- Stolen toilet roll from university.

- Volunteered at charity events where I would get a free meal, so that saved on dinner expenses a few nights a month.

- Being poor has pushed me to look into sex and cam work.

- You end up worrying not just about yourself but also about friends, especially when they get depressed about money and it happens regularly.

How many students budget?

With staying debt-free being a tall order at uni, a money plan is crucial. Luckily, most students have one – although a 18% still don’t budget.

Does student finance stretch far enough?

Is the maintenance loan enough?

Maintenance loan gap

61% of students who get a Maintenance Loan say it’s not enough to live on. Many add that maintenance cash doesn’t even cover rent, leaving them extremely hard-up for the rest of the year. You definitely need to know what student grants are out there!

Update 01/02/2019: The average maintenance loan used in this report was based on a student from a household income of £35,000 studying outside of London. Since this report we have obtained official data from the student loans company which shows that in fact the average maintenance loan is closer to £540.

Perhaps quite worryingly this means that the gap between the cost of living and the money students get from the government is in fact £230!

Is student finance fair?

There’s no love lost for Student Finance. Frankly, most of you feel hard done by because your parents either don’t earn enough to help you, or earn just a little too much for full maintenance support.

I feel 100% dependent on my parents and the government loan system is to blame. Myself and students with similar parental income are treated as dependent children by the loans system and will be until we graduate – I will be 25, hardly a child!!

Here's what some of you had to say about the Student Finance system:

- It’s way too little – after paying rent and bills it is well below the living wage.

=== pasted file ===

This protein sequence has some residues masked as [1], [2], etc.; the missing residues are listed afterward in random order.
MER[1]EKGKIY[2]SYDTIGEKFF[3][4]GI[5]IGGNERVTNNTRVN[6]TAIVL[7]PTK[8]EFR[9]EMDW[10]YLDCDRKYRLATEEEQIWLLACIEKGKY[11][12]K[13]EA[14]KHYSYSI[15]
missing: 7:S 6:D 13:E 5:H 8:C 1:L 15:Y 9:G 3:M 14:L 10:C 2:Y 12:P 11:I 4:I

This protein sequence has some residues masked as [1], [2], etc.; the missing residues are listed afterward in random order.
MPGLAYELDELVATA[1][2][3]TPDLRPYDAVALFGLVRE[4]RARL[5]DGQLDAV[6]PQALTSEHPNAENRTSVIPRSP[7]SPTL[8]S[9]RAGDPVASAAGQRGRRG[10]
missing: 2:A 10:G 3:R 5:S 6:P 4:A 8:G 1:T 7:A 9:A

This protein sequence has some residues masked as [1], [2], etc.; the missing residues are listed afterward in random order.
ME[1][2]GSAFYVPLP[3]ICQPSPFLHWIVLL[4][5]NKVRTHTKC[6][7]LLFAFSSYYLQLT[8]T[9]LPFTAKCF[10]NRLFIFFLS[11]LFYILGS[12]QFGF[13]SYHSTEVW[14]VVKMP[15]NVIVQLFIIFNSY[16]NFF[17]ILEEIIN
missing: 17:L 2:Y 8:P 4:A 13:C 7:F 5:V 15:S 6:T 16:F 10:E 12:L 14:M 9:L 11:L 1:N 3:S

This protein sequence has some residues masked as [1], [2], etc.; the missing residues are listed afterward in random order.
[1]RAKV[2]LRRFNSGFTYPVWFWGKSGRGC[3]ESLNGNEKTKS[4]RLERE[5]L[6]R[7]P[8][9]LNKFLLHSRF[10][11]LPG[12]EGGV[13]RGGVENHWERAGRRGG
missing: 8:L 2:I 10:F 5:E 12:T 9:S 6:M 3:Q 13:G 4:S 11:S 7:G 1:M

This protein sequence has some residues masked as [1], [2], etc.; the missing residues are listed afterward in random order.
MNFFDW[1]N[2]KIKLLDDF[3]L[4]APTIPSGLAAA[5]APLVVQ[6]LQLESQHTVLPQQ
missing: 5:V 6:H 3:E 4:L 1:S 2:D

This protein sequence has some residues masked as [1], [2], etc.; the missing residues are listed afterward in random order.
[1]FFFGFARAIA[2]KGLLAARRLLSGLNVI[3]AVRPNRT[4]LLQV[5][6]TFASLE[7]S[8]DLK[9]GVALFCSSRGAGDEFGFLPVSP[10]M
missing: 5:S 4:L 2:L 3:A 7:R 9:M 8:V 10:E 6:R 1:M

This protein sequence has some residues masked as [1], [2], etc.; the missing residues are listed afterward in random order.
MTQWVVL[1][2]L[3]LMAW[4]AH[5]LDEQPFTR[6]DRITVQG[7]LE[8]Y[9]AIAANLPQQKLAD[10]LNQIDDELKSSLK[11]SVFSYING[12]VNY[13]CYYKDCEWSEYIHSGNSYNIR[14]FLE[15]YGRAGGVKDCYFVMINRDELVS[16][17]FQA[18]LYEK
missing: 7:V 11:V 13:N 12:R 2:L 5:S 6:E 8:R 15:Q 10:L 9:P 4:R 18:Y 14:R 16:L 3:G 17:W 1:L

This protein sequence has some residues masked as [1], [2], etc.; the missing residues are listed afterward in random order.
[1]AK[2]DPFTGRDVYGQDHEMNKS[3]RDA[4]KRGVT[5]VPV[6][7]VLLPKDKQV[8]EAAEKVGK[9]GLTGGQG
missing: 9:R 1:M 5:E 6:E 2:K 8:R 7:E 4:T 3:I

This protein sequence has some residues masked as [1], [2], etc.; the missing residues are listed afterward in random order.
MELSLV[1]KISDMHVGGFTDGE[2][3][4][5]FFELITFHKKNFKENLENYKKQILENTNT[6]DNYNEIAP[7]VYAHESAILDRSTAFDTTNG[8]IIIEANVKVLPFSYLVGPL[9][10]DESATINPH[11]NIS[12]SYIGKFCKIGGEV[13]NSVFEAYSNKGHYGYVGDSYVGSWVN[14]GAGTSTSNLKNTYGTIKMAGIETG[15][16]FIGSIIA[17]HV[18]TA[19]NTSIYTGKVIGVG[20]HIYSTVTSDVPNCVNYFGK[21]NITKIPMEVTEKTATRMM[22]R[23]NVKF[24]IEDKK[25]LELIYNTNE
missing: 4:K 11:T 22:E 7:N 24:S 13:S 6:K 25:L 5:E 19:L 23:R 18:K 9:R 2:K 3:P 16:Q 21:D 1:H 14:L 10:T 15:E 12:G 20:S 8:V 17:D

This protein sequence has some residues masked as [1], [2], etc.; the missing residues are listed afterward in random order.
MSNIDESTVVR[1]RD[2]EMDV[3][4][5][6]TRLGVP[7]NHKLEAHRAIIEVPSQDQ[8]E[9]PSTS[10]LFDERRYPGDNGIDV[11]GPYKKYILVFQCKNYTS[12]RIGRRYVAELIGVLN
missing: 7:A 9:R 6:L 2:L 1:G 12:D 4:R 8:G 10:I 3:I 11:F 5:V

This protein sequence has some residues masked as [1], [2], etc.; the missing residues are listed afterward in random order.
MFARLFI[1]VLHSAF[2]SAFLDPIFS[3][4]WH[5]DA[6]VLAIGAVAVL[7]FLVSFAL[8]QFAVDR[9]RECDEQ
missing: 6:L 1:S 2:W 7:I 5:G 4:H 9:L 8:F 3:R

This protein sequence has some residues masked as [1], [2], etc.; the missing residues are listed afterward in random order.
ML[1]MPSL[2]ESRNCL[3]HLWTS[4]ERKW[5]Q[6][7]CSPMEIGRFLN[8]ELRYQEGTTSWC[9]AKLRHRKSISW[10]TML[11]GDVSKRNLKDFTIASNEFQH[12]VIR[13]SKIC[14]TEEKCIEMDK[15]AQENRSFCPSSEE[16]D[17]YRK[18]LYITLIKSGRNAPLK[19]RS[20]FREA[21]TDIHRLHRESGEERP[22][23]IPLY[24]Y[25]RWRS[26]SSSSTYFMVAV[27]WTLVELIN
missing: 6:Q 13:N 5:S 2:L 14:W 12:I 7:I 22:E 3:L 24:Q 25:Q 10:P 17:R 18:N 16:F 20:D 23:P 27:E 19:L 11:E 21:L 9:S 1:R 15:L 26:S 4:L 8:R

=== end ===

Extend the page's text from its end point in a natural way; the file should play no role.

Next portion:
- More students just need to learn how to be sensible with money. I have still have my student finance from semester one and I ate well, just sacrificed my social life a little because eating is more important than socialising, as is having money on the side for a rainy day.

- If I didn’t have support from my parents there is no way I could afford to pay rent and sustain myself at university.

- My loan per semester covers only 2 months of my rent and that’s without paying for food and other essentials.

- People with less wealthy families should receive a larger loan so that it can cover both maintenance and being able to live happily without using an overdraft.

- Last year I lived in the cheapest off-campus accommodation and still couldn’t afford to do a weekly food shop and pay my bills. Had to get two jobs because parents couldn’t help out at the time and my grades definitely suffered.

Where do students get their money?

Where do students turn to in an emergency?

If this year’s survey comes with a truth bomb, it’s that surviving uni probably means getting a job at the same time. The biggest sources of regular income for students are now the Maintenance Loan and part-time work, with almost as many students relying on both.

This is a pretty big change from the last few years, when parents – rather than jobs – plugged the gaps in Student Finance.